Sleep- Why we need it and how to get some.

We all know that one of the keys to managing overall health is getting enough sleep. This becomes even more important when you have an autoimmune disease like RA. It is recommended that people suffering from autoimmune disease try for 9-14 hours of sleep a night. If you have an autoimmune disease you’re probably rolling your eyes right about now. I’m right there with you! As if that is even possible! Some nights I’m lucky to get 4 solid hours before the tossing and turning begins. Between the aches and pains, stress, and other lovely emotional junk autoimmune disease drags along with it, sleep can be hard to come by.

So why is sleep so important? It turns out there are several important processes that occur when we are at rest, processes that directly impact our ability to heal. While we sleep, cells regenerate, muscles repair, stress hormones shut off, and many regulatory hormones are replenished. Most of the processes involved in healing our bodies and regulating hormone function happen while we sleep. It is important to note that some of these processes only happen when we sleep. But why?

Think of your body like a shopping center. When it is open (awake) there is lots of activity going on, people come and go, removing things from the shelves, eating food from the shops, leaving trash behind. If not for the restocking of shelves, replenishing of ingredients, and cleanup that happens every night after closing, it’s pretty easy to see that shopping center would soon be empty and gross to boot.

The same is true for our bodies, without that nightly restocking and cleanup, we become drained of the resources to get through the day and bogged down by things we needed to shed.

Now that we know why we need sleep, it’s time to get to the how. How do you sleep with autoimmune disease? If your answer was poorly, take a look at these tips for getting a more restful sleep.

  • Light Matters- In a modern world full of reasons to stay up and devices to light the dark, we tend to forget that we are light activated beings. The fact is, our bodies are happiest when they follow the natural rhythms created by light and dark cycles. Getting up early in the day and getting sun everyday is one of the ways this rhythm is set. This daily light trigger helps set our awake time. The other end of the day, winding down when it gets dark, is just as important. Taking time away from bright lights, especially computer screens and handheld devices, will signal your brain that night has come.
  • Darkness my old friend- Knowing that dark is one of the things that triggers sleep, it makes sense that one of the big keys to falling asleep and staying asleep is not having a bunch of light in your bedroom. Shut off the tv, cover the alarm clock, invest in some blackout curtains, and consider using a sleep mask. The darker the room, the better you will rest.
  • Distractions in action- A word about cellphones and sleep. Think of them like oil and water, they just don’t mix! Leave the cellphone in the living room. Between lights and sounds from alerts, these devices disrupt our sleep more than we realize! It took me months to realize that the tiny little indicator light on my cellphone reflected off the ceiling, often blinking for maximum visual disturbance. If you must bring them into your room, place phones screen side down and put them in do not disturb mode for the night to minimize interruptions.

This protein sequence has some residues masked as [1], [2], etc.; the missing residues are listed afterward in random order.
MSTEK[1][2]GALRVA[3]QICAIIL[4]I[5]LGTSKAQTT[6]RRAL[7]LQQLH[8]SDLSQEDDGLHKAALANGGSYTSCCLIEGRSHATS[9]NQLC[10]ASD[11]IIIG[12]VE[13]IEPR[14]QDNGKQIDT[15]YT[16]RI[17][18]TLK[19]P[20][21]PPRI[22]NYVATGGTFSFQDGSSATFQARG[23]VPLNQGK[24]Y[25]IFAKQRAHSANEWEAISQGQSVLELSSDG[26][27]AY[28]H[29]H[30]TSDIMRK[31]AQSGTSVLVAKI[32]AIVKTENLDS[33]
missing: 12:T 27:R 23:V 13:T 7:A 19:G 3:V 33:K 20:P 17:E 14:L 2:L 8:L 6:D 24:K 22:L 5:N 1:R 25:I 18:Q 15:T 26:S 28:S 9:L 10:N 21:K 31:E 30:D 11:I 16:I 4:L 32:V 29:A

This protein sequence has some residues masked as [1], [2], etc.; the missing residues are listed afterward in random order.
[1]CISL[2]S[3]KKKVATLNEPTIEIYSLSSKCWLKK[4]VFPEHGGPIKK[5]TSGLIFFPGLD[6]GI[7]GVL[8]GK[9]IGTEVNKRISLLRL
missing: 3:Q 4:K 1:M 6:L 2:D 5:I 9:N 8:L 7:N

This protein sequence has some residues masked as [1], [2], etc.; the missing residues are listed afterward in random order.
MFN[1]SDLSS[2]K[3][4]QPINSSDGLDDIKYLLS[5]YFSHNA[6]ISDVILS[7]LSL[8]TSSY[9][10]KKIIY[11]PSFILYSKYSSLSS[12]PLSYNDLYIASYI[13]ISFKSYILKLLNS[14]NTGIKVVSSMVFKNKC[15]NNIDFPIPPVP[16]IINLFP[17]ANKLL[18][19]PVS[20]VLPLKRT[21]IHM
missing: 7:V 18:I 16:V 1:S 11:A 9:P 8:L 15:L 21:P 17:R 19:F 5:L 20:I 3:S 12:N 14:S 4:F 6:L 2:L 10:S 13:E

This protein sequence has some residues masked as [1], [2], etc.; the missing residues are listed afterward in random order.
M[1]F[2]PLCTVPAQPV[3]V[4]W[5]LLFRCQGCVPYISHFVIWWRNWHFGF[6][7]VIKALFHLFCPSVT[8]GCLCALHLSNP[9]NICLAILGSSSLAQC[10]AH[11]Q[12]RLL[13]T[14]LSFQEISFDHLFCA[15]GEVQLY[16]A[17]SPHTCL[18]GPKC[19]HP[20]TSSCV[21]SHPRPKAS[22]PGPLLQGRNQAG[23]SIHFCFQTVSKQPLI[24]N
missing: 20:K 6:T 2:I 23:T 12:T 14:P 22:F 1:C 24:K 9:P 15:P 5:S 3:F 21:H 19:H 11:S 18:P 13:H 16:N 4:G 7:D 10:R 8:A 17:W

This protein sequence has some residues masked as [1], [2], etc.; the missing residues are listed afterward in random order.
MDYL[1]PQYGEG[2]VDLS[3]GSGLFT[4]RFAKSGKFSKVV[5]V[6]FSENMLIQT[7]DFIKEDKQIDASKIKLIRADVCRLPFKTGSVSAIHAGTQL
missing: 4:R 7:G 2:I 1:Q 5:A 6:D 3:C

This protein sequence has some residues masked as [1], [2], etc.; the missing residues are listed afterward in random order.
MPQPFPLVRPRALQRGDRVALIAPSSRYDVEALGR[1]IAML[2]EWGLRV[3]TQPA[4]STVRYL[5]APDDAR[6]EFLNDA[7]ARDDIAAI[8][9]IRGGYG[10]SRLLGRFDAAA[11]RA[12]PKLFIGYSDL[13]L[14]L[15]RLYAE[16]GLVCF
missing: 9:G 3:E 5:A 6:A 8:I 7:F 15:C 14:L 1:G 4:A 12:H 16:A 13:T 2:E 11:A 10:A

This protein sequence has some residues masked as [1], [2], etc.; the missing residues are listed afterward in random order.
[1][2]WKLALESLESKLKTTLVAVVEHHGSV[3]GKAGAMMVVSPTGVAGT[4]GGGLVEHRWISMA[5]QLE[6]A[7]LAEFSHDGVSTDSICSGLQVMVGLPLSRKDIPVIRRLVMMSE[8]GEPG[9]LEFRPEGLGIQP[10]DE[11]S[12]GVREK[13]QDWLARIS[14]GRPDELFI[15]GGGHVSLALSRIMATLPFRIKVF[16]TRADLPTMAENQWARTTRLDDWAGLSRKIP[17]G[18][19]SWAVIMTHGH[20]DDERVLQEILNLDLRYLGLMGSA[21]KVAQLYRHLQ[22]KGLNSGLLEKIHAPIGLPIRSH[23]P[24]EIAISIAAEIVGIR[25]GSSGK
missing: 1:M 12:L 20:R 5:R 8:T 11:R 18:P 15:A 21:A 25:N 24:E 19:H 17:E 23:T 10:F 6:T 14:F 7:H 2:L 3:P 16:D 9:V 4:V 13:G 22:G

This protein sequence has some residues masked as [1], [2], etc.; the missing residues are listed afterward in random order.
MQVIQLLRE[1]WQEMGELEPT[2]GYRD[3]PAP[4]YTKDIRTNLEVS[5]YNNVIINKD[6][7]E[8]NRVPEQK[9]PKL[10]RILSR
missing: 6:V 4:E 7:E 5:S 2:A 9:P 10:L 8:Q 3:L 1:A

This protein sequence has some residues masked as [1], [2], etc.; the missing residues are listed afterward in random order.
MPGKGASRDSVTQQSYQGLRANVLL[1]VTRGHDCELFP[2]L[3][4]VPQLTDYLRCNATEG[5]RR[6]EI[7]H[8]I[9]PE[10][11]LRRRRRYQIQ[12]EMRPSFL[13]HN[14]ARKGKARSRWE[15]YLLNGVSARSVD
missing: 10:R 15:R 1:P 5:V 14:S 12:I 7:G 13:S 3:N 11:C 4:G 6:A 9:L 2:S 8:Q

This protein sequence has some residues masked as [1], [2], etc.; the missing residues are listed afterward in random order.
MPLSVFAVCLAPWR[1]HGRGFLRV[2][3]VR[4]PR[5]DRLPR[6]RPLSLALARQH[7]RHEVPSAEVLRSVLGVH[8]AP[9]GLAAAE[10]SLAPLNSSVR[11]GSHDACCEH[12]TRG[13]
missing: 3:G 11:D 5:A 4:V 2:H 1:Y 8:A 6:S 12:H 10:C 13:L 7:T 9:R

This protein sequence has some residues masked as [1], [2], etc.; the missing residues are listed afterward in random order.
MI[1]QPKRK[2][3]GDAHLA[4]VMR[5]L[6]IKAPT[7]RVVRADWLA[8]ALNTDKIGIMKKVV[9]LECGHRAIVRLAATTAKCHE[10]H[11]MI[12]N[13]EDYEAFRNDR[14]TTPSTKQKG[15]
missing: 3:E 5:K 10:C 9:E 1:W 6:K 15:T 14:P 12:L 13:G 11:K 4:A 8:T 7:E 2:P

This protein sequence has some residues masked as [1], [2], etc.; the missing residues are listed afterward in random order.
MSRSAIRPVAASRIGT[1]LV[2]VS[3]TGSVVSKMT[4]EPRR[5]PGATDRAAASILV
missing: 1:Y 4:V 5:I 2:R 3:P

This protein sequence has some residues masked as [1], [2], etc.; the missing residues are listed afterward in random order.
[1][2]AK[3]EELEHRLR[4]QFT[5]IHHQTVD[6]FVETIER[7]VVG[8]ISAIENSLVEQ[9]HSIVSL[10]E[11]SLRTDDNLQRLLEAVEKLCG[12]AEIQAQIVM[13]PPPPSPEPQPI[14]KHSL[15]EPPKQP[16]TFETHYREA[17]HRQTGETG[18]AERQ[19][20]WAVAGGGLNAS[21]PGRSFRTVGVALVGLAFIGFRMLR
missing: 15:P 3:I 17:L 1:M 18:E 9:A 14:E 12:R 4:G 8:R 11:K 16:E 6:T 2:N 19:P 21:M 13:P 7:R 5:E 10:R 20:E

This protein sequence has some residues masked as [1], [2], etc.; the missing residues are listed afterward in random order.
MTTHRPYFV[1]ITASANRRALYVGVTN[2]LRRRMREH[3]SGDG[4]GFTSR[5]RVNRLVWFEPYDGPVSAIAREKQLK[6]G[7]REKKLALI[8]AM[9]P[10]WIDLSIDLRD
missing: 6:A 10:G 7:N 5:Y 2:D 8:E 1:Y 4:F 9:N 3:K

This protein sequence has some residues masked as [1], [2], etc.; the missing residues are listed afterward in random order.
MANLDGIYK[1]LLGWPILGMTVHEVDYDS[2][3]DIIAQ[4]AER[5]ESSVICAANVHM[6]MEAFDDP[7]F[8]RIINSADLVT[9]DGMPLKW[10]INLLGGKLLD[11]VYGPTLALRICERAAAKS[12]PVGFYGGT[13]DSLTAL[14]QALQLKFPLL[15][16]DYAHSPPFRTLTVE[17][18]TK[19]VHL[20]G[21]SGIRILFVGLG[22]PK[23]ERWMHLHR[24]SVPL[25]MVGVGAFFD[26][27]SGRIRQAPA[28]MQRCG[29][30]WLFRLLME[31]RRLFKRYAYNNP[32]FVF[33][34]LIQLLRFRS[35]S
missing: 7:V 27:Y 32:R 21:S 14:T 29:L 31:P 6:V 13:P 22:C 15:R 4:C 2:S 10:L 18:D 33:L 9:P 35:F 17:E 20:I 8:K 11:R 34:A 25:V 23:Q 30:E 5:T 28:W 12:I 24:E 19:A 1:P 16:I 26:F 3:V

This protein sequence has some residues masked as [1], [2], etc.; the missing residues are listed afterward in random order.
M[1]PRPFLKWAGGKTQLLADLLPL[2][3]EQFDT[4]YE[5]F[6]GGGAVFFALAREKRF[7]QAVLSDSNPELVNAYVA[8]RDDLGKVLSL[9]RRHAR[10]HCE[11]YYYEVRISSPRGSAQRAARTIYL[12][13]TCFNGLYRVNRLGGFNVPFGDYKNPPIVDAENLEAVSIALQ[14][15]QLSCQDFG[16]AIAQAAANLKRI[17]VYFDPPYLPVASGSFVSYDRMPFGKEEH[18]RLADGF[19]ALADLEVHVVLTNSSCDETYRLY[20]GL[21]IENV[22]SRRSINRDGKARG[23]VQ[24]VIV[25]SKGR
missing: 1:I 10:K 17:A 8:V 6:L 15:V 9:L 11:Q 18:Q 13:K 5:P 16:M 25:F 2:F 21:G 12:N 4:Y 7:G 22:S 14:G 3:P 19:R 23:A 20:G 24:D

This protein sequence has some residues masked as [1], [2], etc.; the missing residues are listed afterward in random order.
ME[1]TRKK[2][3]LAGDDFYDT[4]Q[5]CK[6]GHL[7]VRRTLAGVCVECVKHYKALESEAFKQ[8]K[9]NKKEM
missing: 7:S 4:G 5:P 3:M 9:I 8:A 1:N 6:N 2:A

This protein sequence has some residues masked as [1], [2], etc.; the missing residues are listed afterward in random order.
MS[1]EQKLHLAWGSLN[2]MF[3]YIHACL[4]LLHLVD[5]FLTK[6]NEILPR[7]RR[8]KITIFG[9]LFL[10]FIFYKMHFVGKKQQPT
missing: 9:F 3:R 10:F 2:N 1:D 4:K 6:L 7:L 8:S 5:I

• It’s a Matter of Comfort- One absolute necessity for restful sleep is comfort. Unfortunately for most autoimmune sufferers this is also the most challenging issue to conquer. Start by making your bed as comfortable as possible, with cozy bedding and a comfortable mattress. Add in several pillows for propping irritated body parts. You might also consider keeping a heated mattress pad or heated blanket on your bed to soothe aching muscles and joints and quiet their complaints. Finally, use your preferred pain management method before bed to ensure the best rest you can get.
  • Calm Down- There is absolutely no doubt about it, stress destroys sleep. Whether we are actively thinking about the things we are stressed about or simply awash in the hormones stress causes our body to release, stress can make sleep really hard to come by. Practicing stress relief techniques throughout the day can help. It is especially helpful to do so just before sleep. Check here for some stress management strategies.
  • The Power of Ritual- No, I’m not talking religious ritual here, though for many, prayer will certainly be part of the bedtime routine. Developing a sleep ritual helps cue your body that you are ready to rest. Taking an evening walk, reading, taking a bath, drinking a warm cup of tea, whatever you prefer to do to relax and unwind in the evening, try to make a habit of doing the same unwinding activities each night. Soon you will find that that cup of tea makes your eyes especially heavy as your body prepares to slumber.
  • Cut the Caffeine- I know, I know, you’re exhausted all the time, how can you possibly consume less caffeine and get through the day? Believe it or not caffeine actually makes you more tired! When we consume caffeine it causes us to feel energized for awhile, burning up resources we’ve tricked our body into thinking we have. Once the caffeine high is gone, we are left even lower than before as we have burned energy we didn’t have in the first place. Add to that the way it also disrupts our sleep, and I am afraid my best advice is give it up!
  • There’s an Herb for That- Once you have done all that you can to darken your sleeping space and lull your body to sleep, the next step is adding some sort of sleep aid. While there certainly are plenty of pharmaceutical options on the market, in this as in most things, I prefer to turn to herbs.

Do you struggle with sleep? Please share what helps you sleep better.

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